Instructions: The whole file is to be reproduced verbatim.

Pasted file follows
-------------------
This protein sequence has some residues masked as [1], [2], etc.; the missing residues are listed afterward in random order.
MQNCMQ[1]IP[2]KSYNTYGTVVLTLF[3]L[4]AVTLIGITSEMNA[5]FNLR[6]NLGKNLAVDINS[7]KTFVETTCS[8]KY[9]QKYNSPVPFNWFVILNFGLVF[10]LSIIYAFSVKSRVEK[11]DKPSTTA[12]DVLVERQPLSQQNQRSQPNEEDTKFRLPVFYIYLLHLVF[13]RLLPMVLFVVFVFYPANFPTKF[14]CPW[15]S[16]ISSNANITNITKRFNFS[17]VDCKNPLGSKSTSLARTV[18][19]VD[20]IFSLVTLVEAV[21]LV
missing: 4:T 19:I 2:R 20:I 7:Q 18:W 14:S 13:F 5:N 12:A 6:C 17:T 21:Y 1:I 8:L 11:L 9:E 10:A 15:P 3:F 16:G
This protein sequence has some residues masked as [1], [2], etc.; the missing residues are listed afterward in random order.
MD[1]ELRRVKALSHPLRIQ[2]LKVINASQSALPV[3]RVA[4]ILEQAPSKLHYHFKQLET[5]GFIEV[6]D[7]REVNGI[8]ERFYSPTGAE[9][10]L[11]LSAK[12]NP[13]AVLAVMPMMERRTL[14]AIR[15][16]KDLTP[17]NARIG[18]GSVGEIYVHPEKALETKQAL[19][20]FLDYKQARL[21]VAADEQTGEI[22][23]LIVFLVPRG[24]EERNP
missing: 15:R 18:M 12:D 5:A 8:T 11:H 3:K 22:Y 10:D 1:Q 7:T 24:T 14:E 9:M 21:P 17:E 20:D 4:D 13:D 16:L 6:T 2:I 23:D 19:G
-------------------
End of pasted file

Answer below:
This protein sequence has some residues masked as [1], [2], etc.; the missing residues are listed afterward in random order.
MQNCMQ[1]IP[2]KSYNTYGTVVLTLF[3]L[4]AVTLIGITSEMNA[5]FNLR[6]NLGKNLAVDINS[7]KTFVETTCS[8]KY[9]QKYNSPVPFNWFVILNFGLVF[10]LSIIYAFSVKSRVEK[11]DKPSTTA[12]DVLVERQPLSQQNQRSQPNEEDTKFRLPVFYIYLLHLVF[13]RLLPMVLFVVFVFYPANFPTKF[14]CPW[15]S[16]ISSNANITNITKRFNFS[17]VDCKNPLGSKSTSLARTV[18][19]VD[20]IFSLVTLVEAV[21]LV
missing: 4:T 19:I 2:R 20:I 7:Q 18:W 14:S 13:F 5:N 12:A 6:C 17:T 21:Y 1:I 8:L 11:L 9:E 10:A 15:P 3:F 16:G
This protein sequence has some residues masked as [1], [2], etc.; the missing residues are listed afterward in random order.
MD[1]ELRRVKALSHPLRIQ[2]LKVINASQSALPV[3]RVA[4]ILEQAPSKLHYHFKQLET[5]GFIEV[6]D[7]REVNGI[8]ERFYSPTGAE[9][10]L[11]LSAK[12]NP[13]AVLAVMPMMERRTL[14]AIR[15][16]KDLTP[17]NARIG[18]GSVGEIYVHPEKALETKQAL[19][20]FLDYKQARL[21]VAADEQTGEI[22][23]LIVFLVPRG[24]EERNP
missing: 15:R 18:M 12:D 5:A 8:T 11:H 3:K 22:Y 10:D 1:Q 7:T 24:T 14:E 9:M 21:P 17:E 20:D 4:D 13:D 16:L 6:T 2:I 23:D 19:G